President Obama last week took steps to ensure that employers will not discriminate against the long-term unemployed among job applicants, following up on a pledge last week to pursue his agenda with or without Congress.
Obama issued a memorandum on Friday saying that federal agencies should not look unfavorably upon job-seekers who are unemployed or facing financial difficulties, signaling to those individuals that federal employment will not be out of their reach.
Also that day, the White House announced it had secured promises from more than 300 companies that agreed to not show bias against applicants who have been out of work for more than six months. The administration began working on those agreements last May, according to officials.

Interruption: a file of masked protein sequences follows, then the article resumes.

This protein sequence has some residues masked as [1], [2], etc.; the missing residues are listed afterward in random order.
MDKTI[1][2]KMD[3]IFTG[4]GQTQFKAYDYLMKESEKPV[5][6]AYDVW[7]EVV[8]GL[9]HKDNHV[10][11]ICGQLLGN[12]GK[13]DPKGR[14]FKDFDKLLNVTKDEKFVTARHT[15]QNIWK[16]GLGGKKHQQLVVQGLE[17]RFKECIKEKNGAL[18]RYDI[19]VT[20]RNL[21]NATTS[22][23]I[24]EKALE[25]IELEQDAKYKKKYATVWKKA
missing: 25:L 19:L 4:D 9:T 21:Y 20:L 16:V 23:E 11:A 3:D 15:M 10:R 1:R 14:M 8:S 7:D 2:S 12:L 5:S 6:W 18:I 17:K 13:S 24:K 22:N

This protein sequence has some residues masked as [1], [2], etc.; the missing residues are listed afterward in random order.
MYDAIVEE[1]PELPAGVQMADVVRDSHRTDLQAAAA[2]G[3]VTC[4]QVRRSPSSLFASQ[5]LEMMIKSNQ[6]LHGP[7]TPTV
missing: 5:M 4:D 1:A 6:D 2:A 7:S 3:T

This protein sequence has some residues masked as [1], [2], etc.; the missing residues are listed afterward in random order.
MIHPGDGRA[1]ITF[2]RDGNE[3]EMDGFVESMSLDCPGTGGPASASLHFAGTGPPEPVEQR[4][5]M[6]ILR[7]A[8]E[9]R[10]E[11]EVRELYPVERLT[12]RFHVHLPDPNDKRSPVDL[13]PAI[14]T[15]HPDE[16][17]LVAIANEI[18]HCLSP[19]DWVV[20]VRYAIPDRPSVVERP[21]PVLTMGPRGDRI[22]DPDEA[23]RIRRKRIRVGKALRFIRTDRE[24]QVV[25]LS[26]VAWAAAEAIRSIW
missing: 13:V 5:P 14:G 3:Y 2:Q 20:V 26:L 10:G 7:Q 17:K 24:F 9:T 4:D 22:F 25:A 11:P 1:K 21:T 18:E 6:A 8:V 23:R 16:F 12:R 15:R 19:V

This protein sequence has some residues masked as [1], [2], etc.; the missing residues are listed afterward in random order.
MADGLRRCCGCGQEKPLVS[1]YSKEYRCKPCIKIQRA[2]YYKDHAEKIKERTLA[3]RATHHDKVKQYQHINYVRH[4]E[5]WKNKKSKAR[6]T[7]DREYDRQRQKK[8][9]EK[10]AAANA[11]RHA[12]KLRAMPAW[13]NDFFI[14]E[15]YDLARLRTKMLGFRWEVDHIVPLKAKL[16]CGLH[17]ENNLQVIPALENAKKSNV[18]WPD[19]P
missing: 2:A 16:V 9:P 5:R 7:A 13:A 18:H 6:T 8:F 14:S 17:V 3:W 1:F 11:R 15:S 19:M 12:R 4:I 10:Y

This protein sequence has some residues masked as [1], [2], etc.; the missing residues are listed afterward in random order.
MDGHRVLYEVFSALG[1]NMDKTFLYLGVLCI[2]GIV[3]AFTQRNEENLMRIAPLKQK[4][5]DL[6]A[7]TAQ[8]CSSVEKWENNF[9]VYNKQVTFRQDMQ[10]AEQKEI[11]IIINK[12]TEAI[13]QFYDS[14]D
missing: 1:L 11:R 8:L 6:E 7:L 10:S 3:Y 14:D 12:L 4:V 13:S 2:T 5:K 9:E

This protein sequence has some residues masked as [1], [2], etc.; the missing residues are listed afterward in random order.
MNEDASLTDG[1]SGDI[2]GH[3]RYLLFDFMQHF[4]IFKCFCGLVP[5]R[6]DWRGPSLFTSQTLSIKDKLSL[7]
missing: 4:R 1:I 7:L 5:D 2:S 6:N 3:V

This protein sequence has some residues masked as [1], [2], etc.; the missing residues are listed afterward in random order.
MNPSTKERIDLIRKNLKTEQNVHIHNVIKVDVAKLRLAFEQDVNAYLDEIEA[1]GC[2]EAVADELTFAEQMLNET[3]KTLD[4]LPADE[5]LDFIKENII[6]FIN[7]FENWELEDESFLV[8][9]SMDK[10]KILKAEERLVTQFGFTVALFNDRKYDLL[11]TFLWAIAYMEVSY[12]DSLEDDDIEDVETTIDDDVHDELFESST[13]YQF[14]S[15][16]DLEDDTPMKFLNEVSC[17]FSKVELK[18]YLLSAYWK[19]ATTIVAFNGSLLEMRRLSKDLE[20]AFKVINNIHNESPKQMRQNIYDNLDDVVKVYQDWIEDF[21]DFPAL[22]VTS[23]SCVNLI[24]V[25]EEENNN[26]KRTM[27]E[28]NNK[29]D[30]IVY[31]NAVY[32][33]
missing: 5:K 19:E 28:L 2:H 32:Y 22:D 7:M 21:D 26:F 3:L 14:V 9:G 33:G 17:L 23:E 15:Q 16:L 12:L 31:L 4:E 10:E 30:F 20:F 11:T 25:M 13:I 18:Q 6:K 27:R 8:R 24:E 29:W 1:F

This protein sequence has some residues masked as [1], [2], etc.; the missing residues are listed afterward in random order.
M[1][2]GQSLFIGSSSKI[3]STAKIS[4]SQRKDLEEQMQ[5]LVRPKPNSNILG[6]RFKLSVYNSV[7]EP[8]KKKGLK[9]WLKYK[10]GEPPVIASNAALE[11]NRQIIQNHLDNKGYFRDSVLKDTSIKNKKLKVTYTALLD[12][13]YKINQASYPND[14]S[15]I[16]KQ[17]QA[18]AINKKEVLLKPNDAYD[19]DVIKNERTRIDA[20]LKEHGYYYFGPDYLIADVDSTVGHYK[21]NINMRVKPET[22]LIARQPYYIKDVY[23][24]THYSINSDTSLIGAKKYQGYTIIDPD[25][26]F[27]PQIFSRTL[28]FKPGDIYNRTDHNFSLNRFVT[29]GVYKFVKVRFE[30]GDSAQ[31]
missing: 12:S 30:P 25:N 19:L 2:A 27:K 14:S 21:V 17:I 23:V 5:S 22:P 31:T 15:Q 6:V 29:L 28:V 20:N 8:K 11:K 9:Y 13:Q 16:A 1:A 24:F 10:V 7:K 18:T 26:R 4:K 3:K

The moves show that Obama is using the limited-but-still-influential powers of his office to address the nation’s stubbornly high unemployment numbers, through presidential directives and with help from outside Washington. During his State of the Union address last week, he called on businesses and state political leaders to help achieve some of his second-term goals for the nation.
The seasonally adjusted unemployment rate has declined since Obama entered the White House, but the rate is still higher than it was during all but the last two months of the George W. Bush presidency.
The rate stood at 6.7 percent in December 2013, compared to an Obama administration high of 10 percent in October 2010. It hit a peak of 7.3 percent under Bush in December 2008.
As of December 2013, about 3.9 million Americans had been unemployed for at least 27 months, according to data from the Bureau of Labor Statistics. That’s compared to an Obama administration high of 6.8 million in April 2010. The number stood at about 2.6 million when Obama took office.
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